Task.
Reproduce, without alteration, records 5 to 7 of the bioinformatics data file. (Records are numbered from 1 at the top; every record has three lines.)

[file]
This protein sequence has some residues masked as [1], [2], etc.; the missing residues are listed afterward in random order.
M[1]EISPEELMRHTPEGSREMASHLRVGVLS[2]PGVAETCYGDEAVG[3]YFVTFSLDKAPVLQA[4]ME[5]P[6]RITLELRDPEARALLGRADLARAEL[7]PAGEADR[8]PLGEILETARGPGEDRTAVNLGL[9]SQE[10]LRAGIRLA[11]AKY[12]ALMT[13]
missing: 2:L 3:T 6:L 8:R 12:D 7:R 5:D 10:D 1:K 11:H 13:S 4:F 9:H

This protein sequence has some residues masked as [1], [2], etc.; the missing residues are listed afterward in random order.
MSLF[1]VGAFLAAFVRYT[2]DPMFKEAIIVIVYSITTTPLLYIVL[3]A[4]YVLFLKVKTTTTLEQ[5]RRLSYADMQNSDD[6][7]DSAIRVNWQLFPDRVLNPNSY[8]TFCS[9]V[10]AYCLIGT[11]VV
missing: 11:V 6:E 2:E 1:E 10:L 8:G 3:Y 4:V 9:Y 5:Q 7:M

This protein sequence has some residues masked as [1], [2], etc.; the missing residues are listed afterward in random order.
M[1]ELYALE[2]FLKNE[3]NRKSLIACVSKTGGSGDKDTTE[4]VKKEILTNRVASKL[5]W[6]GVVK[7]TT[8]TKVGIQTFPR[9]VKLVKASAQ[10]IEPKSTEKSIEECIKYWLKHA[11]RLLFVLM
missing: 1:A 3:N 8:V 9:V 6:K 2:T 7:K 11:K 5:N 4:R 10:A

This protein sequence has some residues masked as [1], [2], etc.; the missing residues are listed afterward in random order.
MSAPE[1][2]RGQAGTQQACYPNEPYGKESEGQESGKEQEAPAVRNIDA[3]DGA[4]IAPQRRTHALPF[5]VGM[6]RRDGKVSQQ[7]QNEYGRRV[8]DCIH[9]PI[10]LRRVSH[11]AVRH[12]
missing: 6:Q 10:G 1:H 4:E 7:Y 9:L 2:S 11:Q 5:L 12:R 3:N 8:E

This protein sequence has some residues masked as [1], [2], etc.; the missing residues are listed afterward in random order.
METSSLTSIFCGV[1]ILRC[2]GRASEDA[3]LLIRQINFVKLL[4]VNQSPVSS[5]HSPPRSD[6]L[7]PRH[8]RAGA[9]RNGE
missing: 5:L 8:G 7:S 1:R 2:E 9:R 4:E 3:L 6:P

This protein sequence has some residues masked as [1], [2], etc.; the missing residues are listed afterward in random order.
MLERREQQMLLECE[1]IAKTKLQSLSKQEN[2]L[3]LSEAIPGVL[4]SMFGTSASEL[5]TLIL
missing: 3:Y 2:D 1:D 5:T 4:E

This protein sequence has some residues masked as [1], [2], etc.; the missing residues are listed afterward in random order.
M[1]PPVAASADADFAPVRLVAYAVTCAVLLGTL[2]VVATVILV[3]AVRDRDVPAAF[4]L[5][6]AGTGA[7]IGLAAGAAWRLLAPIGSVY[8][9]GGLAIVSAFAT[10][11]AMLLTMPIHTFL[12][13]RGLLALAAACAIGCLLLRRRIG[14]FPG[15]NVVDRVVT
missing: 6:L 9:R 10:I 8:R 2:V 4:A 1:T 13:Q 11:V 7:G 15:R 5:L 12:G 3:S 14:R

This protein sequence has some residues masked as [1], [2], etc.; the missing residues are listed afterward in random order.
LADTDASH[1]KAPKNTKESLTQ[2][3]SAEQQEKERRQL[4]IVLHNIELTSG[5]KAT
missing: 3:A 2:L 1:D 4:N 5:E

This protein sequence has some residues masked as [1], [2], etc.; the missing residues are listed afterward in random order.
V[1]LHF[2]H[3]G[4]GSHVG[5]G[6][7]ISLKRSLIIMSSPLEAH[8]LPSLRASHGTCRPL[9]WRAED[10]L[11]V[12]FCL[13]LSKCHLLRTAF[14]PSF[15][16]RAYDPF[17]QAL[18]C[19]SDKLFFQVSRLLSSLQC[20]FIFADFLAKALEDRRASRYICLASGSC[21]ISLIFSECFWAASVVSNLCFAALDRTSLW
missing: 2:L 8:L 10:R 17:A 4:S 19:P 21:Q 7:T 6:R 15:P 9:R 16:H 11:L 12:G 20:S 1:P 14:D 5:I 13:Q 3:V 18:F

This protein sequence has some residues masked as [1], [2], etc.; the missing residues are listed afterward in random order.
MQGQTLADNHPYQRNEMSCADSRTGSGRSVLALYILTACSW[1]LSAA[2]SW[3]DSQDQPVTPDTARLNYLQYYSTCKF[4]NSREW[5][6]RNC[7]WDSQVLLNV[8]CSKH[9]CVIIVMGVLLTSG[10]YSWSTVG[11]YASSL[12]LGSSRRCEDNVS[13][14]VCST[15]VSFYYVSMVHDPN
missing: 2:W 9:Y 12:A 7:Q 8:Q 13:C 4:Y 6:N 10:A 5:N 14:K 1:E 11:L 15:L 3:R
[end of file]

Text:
This protein sequence has some residues masked as [1], [2], etc.; the missing residues are listed afterward in random order.
METSSLTSIFCGV[1]ILRC[2]GRASEDA[3]LLIRQINFVKLL[4]VNQSPVSS[5]HSPPRSD[6]L[7]PRH[8]RAGA[9]RNGE
missing: 5:L 8:G 7:S 1:R 2:E 9:R 4:E 3:L 6:P

This protein sequence has some residues masked as [1], [2], etc.; the missing residues are listed afterward in random order.
MLERREQQMLLECE[1]IAKTKLQSLSKQEN[2]L[3]LSEAIPGVL[4]SMFGTSASEL[5]TLIL
missing: 3:Y 2:D 1:D 5:T 4:E

This protein sequence has some residues masked as [1], [2], etc.; the missing residues are listed afterward in random order.
M[1]PPVAASADADFAPVRLVAYAVTCAVLLGTL[2]VVATVILV[3]AVRDRDVPAAF[4]L[5][6]AGTGA[7]IGLAAGAAWRLLAPIGSVY[8][9]GGLAIVSAFAT[10][11]AMLLTMPIHTFL[12][13]RGLLALAAACAIGCLLLRRRIG[14]FPG[15]NVVDRVVT
missing: 6:L 9:R 10:I 8:R 2:V 4:A 1:T 13:Q 11:V 7:G 15:R 5:L 12:G 3:S 14:R